My Friend from 1867

Have you ever found a friend in the pages of a book, someone you feel a kinship with?  I would say that is one main reason I read: to encounter an author (or a fictional character) with whom I relate on some level.  This is not only why I read but also why I write and talk about books. 

One of my favorite book-friends is Laura Ingalls Wilder.  I met her when I was about 8 years old and at the time related most to her stories in The Banks of Plum Creek, probably because that’s the age Laura is during that part of her life.  I was fascinated with her house, which was a dugout or an earth-house.  Laura’s daily chore was to sweep her dirt floor.  She and her mother dried plums on the grass roof of their house. 

                                               my favorite picture of laura

Over the last few months my husband and I re-read the Little House Books together.  What makes them most interesting to us both is Laura’s sensory description of her life.  She tells in detail how her father built the houses, how her mother prepared the foods, and she paints pictures of the prairie grasses and the woods and animals.  She is curious, sweet and honest with just a touch of sassiness.

After we finished the Little House books we were interested in more information about Laura and her husband Almanzo.  I discovered (rather, I was enlightened by a patron who had discovered) more books she had written and other books about her.  On the Way Home by Laura Ingalls Wilder (with a setting by Rose Wilder Lane) is a diary account of Laura & Almanzo and their young daughter Rose’s trip to Rocky Ridge Farm where they lived the rest of their lives and where Laura wrote the Little House books.  Then there is West From Home edited by Roger Lea MacBride (Rose’s adopted grandson) which is a collection of letters that Laura wrote to Almanzo while she was visiting her adult daughter Rose in San Francisco.  The final book of Laura’s writings is called A Little House Sampler.  This book contains all different kinds of writings by Laura and also by her daughter Rose Wilder Lane.  It contains both fictional short-stories and non-fictional magazine articles as well as speeches.  These writings are arranged not in the order in which they were written but in chronological order of the events which they are written about.  These books rounded out her entire life for me and now I feel that I have known Laura all her life–from a very young child to a ninety-year-old woman.  I am grateful to her for taking the time and energy to give this gift of herself and her life to the world.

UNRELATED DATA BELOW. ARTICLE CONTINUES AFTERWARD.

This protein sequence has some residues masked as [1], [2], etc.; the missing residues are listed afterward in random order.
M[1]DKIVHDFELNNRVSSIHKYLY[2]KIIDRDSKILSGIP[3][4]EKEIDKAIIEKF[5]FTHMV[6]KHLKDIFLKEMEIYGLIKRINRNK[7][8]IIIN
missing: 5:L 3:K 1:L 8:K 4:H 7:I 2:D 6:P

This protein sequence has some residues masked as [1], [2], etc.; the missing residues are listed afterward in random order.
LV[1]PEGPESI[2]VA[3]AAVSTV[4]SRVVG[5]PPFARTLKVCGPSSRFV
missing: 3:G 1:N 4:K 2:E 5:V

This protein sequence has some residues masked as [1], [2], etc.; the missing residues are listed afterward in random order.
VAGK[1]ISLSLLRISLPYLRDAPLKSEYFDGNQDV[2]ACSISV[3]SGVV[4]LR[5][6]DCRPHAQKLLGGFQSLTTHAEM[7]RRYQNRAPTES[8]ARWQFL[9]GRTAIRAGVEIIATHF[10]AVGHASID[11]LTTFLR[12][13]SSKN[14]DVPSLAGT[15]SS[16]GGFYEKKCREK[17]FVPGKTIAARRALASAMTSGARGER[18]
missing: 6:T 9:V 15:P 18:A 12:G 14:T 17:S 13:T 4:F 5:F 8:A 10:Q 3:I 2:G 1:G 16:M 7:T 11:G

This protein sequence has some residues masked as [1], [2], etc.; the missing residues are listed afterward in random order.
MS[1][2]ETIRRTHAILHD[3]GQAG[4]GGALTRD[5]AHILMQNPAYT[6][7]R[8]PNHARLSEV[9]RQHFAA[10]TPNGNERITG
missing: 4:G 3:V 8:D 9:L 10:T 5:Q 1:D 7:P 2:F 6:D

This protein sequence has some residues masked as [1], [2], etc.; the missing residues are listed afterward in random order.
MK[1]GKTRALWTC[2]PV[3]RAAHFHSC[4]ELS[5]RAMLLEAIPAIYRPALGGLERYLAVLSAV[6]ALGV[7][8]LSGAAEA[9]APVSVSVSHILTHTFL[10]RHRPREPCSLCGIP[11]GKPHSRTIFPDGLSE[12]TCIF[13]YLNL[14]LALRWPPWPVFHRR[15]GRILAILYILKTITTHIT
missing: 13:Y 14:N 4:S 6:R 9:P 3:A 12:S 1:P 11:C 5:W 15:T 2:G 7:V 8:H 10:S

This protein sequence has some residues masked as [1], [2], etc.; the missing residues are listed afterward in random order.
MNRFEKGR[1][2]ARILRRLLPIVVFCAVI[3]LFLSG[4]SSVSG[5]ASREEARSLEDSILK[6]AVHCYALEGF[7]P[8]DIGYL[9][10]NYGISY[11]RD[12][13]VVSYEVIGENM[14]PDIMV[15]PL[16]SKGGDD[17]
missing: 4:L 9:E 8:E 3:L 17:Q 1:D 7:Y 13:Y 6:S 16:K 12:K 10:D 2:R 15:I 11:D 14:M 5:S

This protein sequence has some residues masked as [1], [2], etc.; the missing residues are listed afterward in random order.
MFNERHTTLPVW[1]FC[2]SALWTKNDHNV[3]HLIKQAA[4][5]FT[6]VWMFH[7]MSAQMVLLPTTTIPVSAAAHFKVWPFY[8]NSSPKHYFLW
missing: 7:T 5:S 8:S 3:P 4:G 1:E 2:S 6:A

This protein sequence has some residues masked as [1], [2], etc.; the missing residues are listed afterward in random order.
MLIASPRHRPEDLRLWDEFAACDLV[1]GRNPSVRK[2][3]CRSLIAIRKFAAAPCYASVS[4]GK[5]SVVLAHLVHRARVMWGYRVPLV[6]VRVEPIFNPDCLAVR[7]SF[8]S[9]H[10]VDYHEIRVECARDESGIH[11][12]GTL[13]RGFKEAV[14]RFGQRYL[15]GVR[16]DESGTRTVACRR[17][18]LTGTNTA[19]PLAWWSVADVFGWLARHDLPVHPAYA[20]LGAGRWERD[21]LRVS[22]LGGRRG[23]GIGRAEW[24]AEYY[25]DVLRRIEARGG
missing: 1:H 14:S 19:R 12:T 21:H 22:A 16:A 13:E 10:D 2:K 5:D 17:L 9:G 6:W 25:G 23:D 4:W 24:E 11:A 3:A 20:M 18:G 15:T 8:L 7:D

Click here for a website that has links to pictures and websites of the different homesites in her stories. 

Jesse Lee Harmon is the bookkeeper & library assistant at the Oliver Wolcott Library

3 thoughts on “My Friend from 1867

  1. I too enjoyed the Laura Ingalls’ series as a young girl.She was a sassy tough little girl. Reading the series was and is great way to learn about the rough but simple happy life of our country’s pioneers…

  2. What a wonderful post! I was enamored with the Little House books (and the Anne series by L.M. Montgomery) as a young girl. It’s so enlightening to revisit these stories as adults, they are just as affecting but in a new and different way.

  3. Being a fanatical reader as a kid, and one who read every book in the house where I grew up, I got totally wrapped up in Little House. And Nancy Drew books. And cookbooks, etc. That personality problem notwithstanding, what started with Laura Ingalls Wilder led to Dee Brown’s “The Gentle Tamers”, another book about women of the West, where I learned about Carrie Nation’s fire and brimstone and Virginia Reed’s diary of Donner Pass fame – I think she was like 12 years old when she wrote it – and thence on to other books like Lord Grizzly and a lifelong interest in the literature of the Great American West. But it all started with an old copy of Little House on the Prairie.

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